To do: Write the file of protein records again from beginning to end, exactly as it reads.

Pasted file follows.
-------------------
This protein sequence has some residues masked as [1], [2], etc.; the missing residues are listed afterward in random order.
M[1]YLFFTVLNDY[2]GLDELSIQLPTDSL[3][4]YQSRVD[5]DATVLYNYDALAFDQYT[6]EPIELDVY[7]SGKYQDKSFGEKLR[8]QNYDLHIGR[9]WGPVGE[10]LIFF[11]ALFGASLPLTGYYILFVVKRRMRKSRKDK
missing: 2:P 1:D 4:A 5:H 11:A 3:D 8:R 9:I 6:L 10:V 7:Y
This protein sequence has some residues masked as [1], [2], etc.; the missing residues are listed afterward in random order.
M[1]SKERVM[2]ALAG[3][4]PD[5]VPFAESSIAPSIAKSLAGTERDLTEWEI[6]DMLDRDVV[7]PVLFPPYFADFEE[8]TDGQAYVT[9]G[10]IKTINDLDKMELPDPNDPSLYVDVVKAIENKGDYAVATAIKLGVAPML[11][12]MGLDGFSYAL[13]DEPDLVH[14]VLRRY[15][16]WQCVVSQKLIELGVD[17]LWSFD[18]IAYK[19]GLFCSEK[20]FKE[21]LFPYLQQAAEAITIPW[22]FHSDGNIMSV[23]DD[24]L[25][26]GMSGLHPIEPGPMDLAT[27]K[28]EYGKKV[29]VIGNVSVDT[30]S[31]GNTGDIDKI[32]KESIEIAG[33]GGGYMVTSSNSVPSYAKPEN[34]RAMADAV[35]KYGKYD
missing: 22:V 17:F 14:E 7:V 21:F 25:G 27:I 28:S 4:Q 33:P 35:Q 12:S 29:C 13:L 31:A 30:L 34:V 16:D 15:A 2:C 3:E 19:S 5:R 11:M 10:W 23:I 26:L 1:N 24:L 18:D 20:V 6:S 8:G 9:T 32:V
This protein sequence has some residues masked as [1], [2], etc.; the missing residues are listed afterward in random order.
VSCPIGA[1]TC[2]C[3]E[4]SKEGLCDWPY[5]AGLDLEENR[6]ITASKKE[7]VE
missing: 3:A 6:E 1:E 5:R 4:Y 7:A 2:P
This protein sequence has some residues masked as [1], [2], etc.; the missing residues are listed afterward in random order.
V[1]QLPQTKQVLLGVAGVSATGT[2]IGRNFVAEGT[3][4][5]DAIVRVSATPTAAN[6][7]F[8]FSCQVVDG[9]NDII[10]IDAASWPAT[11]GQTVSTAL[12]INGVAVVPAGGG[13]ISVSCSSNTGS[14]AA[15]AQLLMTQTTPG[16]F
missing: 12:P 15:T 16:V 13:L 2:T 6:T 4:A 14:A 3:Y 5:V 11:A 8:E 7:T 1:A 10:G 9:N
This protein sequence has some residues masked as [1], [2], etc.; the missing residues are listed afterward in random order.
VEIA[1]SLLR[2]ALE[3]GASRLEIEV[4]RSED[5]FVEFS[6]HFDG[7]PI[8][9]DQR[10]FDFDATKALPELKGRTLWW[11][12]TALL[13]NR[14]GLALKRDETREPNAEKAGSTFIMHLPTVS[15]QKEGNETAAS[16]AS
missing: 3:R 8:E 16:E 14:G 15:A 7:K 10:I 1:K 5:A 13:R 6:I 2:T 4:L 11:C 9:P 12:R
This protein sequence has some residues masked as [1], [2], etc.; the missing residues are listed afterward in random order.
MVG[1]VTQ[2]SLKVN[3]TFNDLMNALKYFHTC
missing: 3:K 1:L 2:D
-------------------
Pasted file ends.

This protein sequence has some residues masked as [1], [2], etc.; the missing residues are listed afterward in random order.
M[1]YLFFTVLNDY[2]GLDELSIQLPTDSL[3][4]YQSRVD[5]DATVLYNYDALAFDQYT[6]EPIELDVY[7]SGKYQDKSFGEKLR[8]QNYDLHIGR[9]WGPVGE[10]LIFF[11]ALFGASLPLTGYYILFVVKRRMRKSRKDK
missing: 2:P 1:D 4:A 5:H 11:A 3:D 8:R 9:I 6:L 10:V 7:Y
This protein sequence has some residues masked as [1], [2], etc.; the missing residues are listed afterward in random order.
M[1]SKERVM[2]ALAG[3][4]PD[5]VPFAESSIAPSIAKSLAGTERDLTEWEI[6]DMLDRDVV[7]PVLFPPYFADFEE[8]TDGQAYVT[9]G[10]IKTINDLDKMELPDPNDPSLYVDVVKAIENKGDYAVATAIKLGVAPML[11][12]MGLDGFSYAL[13]DEPDLVH[14]VLRRY[15][16]WQCVVSQKLIELGVD[17]LWSFD[18]IAYK[19]GLFCSEK[20]FKE[21]LFPYLQQAAEAITIPW[22]FHSDGNIMSV[23]DD[24]L[25][26]GMSGLHPIEPGPMDLAT[27]K[28]EYGKKV[29]VIGNVSVDT[30]S[31]GNTGDIDKI[32]KESIEIAG[33]GGGYMVTSSNSVPSYAKPEN[34]RAMADAV[35]KYGKYD
missing: 22:V 17:F 14:E 7:V 21:F 25:G 27:I 28:S 4:Q 33:P 35:Q 12:S 29:C 13:L 31:A 30:L 34:V 16:D 15:A 2:C 3:E 19:S 5:R 11:M 10:W 23:I 26:L 1:N 24:L 18:D 20:V 6:S 8:G 9:T 32:V
This protein sequence has some residues masked as [1], [2], etc.; the missing residues are listed afterward in random order.
VSCPIGA[1]TC[2]C[3]E[4]SKEGLCDWPY[5]AGLDLEENR[6]ITASKKE[7]VE
missing: 3:A 6:E 1:E 5:R 4:Y 7:A 2:P
This protein sequence has some residues masked as [1], [2], etc.; the missing residues are listed afterward in random order.
V[1]QLPQTKQVLLGVAGVSATGT[2]IGRNFVAEGT[3][4][5]DAIVRVSATPTAAN[6][7]F[8]FSCQVVDG[9]NDII[10]IDAASWPAT[11]GQTVSTAL[12]INGVAVVPAGGG[13]ISVSCSSNTGS[14]AA[15]AQLLMTQTTPG[16]F
missing: 12:P 15:T 16:V 13:L 2:T 6:T 4:A 14:A 3:Y 5:V 11:A 8:E 7:T 1:A 10:G 9:N
This protein sequence has some residues masked as [1], [2], etc.; the missing residues are listed afterward in random order.
VEIA[1]SLLR[2]ALE[3]GASRLEIEV[4]RSED[5]FVEFS[6]HFDG[7]PI[8][9]DQR[10]FDFDATKALPELKGRTLWW[11][12]TALL[13]NR[14]GLALKRDETREPNAEKAGSTFIMHLPTVS[15]QKEGNETAAS[16]AS
missing: 3:R 8:E 16:E 14:G 15:A 7:K 10:I 1:K 5:A 13:R 6:I 2:T 4:L 11:C 9:P 12:R
This protein sequence has some residues masked as [1], [2], etc.; the missing residues are listed afterward in random order.
MVG[1]VTQ[2]SLKVN[3]TFNDLMNALKYFHTC
missing: 3:K 1:L 2:D